inflation rate for each period was 2% in 2014, 4% in 2015, and 1% in 2016. What is the
Your portfolio had real net returns of 5% in 2014, 4% in 2015, and... [Show More] 2% in 2016. The net
1. gross, nominal, compound return of your portfolio over those three years?
2. For a single factor model of returns, given by ri,t = αi + βiFt + ϵi,t, which of the following assumptions do we make?
3. You have a portfolio of risky stocks that realized returns of 1% and 3% for 2017 and 2018. Assuming the risk-free rate was 0.25% during that time period what was the Sharpe ratio of your portfolio?
4. Suppose you estimate the CAPM for asset A using the regression
rA,t+1 − rf = αˆ + βˆ × (rMkt − rf ) + ϵt
and find that αˆ = 0.04, βˆ = 1.25, and σ2 = 0.5. If we assume a risk free rate of rf = 1%, an average market rate of return of µMkt = 7%, and a standard deviation of the market excess return of σˆr r = 0.4, then what fraction of the total variance of the expected excess return for this asset is systematic?
5. Using annual data on stocks returns for Timex, you run the regression
rTimex,t − rf = αTimex + βTimex(rMkt,t − rf ) + εTimex,t
and obtain the following information:
R Square 0.12
Coeﬀicients Standard Error t Stat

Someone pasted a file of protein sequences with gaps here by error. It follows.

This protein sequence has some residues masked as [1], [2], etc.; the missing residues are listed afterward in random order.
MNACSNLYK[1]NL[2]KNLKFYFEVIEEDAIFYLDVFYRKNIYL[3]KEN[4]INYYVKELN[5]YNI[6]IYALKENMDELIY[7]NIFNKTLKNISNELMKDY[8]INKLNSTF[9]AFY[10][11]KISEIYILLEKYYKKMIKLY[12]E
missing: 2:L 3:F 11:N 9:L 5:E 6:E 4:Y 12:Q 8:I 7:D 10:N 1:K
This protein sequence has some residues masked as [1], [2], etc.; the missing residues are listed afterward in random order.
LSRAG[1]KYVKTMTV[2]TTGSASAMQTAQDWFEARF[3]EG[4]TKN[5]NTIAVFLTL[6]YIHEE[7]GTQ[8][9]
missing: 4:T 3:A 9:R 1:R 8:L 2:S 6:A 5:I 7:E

Intercept 4.05 15.44 0.26
Market 1.32 0.528 2.50
We decide that the CAPM model does not hold for this stock because .
6. Assume a risky asset has a mean return of µS = 0.05 and volatility of σS = 0.1 and the risk-free asset has a mean return of 0.02. When you work up this morning you had a risk aversion of α = 2, but after reading the news paper you were worried that we were entering a recession and your risk aversion increased to α = 10. Based on the optimal portfolio allocation setting where you have one risky asset and one risk-free asset, what would be the change in your optimal portfolio weight on the risk-free asset from this change in risk aversion?
7. Bonus Question: [5 bonus points] I like portfolio theory because . (Hint: circle any answer for bonus points)
1. Suppose you want to buy $20, 000 worth of LMT on the margin. You use $10, 000 of your own money and borrow $10, 000, at an annual interest rate of 2%, so that your initial margin of 50% satisfies legal requirements.
3-Year Horizon (RStocks − RT-bill)
2. Suppose you use the dividend yield (Dt/Pt) to predict 3-year cumulative excess returns
(RStocks − RT-bill) using the following single factor model
RStocks − RT-bill = α + β × Dt/Pt + ϵt+h
From this estimation you get following results: [Show Less]